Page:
It’s About Time We Accept that We Can’t Do Anything About Climate Change

When I speak about catastrophic climate change and the likelihood of near-term human extinction, I am often accused to “giving up” or choosing to “do nothing” about climate change. Even more charged for some is the notion of “living in hospice” which I argue is now the unequivocal predicament of our species. The typical rebuttal goes something like, “Instead of contemplating our navels or rolling over and preparing for death, we have to do something about climate change!”

Thus, I feel compelled to genuinely ask: What does it mean to actually “do something”?

This is how Carolyn Baker begins her latest piece at Nature Bats Last, and while she rattles off many substantive actions that can—and should—be taken, she concludes, much like I have, that some problems just don’t have solutions, i.e. when it comes to climate change, we’re fucked.

She says it better: “However, the tragic reality of our personal efforts, as noble or as fervent as they may be, is that they are not enough to prevent near-term human extinction.”

Baker also argues, again much like I have, that by trying to fix the problem, the global corporate-military elite will most likely make things worse, not better:

What is more, despite the efforts of some nations to “do something” about climate change, the harsh, cold (no pun intended) reality is that it is too little too late. Halldor Thorgeirsson, Senior Director of the UN Framework Convention on Climate Change remarked in September, 2013, stated, “We are failing as an international community. We are not on track.” Now realizing the dire state of warming due to inaction on climate change, the latest report of the Intergovernmental Panel On Climate Change (IPCC) asserts that “Global warming is irreversible without massive geoengineering of the atmosphere’s chemistry.” Of course, we already know that there is probably nothing that geo-engineering cannot make worse—for example the radical altering of rainfall patterns and the assertion by Live Science that “Current schemes to minimize the havoc caused by global warming by purposefully manipulating Earth’s climate are likely to either be relatively useless or actually make things worse, researchers say in a new study.” And earlier this month, Skeptical Science published an article entitled, “Alarming New Study Makes Today’s Climate Change More Comparable To Earth’s Worst Mass Extinction.” Moreover, according to the National Academy of Sciences “A Four-Degree Rise Will End Vegetation ‘Carbon Sink’ Research Suggests.”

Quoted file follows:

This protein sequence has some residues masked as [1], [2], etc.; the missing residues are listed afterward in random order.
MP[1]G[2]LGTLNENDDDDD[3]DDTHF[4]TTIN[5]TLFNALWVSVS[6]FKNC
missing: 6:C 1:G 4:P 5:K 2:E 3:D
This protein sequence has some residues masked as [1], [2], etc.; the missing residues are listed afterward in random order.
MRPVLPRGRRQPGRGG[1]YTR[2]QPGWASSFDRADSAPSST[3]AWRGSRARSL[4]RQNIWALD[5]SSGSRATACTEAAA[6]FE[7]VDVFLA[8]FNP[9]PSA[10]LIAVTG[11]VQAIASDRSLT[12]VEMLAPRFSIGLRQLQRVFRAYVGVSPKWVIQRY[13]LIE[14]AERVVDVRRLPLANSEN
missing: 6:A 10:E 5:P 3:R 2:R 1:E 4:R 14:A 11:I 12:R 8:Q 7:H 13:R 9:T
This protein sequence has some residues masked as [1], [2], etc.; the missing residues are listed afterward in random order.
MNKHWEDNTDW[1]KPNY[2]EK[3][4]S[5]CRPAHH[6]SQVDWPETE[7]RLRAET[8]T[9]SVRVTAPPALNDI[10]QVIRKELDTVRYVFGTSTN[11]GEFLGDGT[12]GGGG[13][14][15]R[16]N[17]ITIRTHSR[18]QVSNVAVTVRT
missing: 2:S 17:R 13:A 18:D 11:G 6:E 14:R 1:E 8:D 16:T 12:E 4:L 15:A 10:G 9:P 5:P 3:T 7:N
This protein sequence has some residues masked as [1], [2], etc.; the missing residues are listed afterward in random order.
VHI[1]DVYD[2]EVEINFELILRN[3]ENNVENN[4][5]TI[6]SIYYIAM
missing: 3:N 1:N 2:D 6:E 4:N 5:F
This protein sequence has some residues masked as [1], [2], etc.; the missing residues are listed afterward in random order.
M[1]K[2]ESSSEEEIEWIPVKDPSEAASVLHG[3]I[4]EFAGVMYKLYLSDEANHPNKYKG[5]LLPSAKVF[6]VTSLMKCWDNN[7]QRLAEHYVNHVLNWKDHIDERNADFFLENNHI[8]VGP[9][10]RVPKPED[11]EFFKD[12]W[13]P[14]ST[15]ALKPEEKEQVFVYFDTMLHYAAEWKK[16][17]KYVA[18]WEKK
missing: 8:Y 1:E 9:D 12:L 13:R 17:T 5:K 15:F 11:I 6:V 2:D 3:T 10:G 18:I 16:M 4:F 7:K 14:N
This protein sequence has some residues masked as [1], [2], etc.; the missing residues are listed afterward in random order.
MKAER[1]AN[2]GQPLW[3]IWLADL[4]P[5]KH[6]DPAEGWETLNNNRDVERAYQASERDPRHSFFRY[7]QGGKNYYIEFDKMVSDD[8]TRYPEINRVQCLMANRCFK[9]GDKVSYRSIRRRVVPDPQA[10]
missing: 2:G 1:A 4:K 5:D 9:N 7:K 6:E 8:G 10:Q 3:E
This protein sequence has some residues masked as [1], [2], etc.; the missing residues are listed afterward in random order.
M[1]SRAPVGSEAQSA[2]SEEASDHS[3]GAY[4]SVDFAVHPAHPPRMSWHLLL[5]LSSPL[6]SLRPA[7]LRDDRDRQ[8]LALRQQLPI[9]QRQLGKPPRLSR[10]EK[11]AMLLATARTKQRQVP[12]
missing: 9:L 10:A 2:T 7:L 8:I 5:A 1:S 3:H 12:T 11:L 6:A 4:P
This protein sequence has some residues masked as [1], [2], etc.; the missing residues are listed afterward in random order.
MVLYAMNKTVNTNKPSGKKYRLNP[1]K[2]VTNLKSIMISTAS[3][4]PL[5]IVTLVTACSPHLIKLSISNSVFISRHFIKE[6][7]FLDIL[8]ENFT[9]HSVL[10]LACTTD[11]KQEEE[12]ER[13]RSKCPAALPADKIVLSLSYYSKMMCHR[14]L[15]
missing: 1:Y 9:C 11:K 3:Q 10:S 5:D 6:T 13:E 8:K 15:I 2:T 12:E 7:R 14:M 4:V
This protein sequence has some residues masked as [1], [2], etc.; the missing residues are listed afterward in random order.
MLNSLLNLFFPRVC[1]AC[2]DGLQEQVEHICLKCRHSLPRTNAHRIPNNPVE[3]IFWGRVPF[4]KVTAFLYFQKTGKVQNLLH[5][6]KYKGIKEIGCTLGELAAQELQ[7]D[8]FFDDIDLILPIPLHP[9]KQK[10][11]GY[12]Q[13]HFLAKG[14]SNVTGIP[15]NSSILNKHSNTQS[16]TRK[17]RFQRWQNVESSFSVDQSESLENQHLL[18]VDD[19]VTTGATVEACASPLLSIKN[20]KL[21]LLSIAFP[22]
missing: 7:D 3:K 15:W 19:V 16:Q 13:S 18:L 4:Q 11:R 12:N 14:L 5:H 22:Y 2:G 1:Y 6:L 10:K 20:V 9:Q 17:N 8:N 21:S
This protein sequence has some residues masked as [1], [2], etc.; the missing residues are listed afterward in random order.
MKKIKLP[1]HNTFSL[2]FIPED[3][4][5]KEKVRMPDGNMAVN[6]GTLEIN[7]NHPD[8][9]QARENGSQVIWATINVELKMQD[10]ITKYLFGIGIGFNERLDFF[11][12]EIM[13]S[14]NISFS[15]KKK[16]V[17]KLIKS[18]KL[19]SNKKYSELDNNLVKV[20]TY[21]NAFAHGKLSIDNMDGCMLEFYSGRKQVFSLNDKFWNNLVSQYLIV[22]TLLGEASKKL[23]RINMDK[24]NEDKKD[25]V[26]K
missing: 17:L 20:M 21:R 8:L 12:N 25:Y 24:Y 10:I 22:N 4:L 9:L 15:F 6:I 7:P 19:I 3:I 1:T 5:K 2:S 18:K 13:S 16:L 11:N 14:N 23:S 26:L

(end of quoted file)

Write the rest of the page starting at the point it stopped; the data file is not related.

So, as I’ve also written many times in the past, let’s stop concentrating on the dead end (pun intended) that is climate change, and concentrate on things we can do—er, not do, like having more children, building more suburbs, or digging up more flowers. In short, the reproductive justice movement is where it’s at. In the meantime, as hobbies we should all garden, ride bikes (and advocate others to join the trend), and learn lost skills. And above all, what we need is the building and developing of communities of support, so that in the short term humans and non-humans alike can enjoy our dwindling time and make the best of this terrible and rapidly deteriorating situation.



6 thoughts on “It’s About Time We Accept that We Can’t Do Anything About Climate Change

  1. Have you read Desert? Even if you haven’t, you’re likely familiar with the themes, as this post — among your other writings — reminds me of it. It’s got some holes, as it admits, if I remember correctly. (It’s been awhile.) Reading Desert made me finally realize what you’re communicating in this post, that some kind of large-scale reversal is long gone.

  2. Pingback: In Defense of “Climate Defeatism” | Coming Soon: A Vast Desert

  3. Pingback: Weather in Fiction, and Sometimes as Fiction | Coming Soon: A Vast Desert

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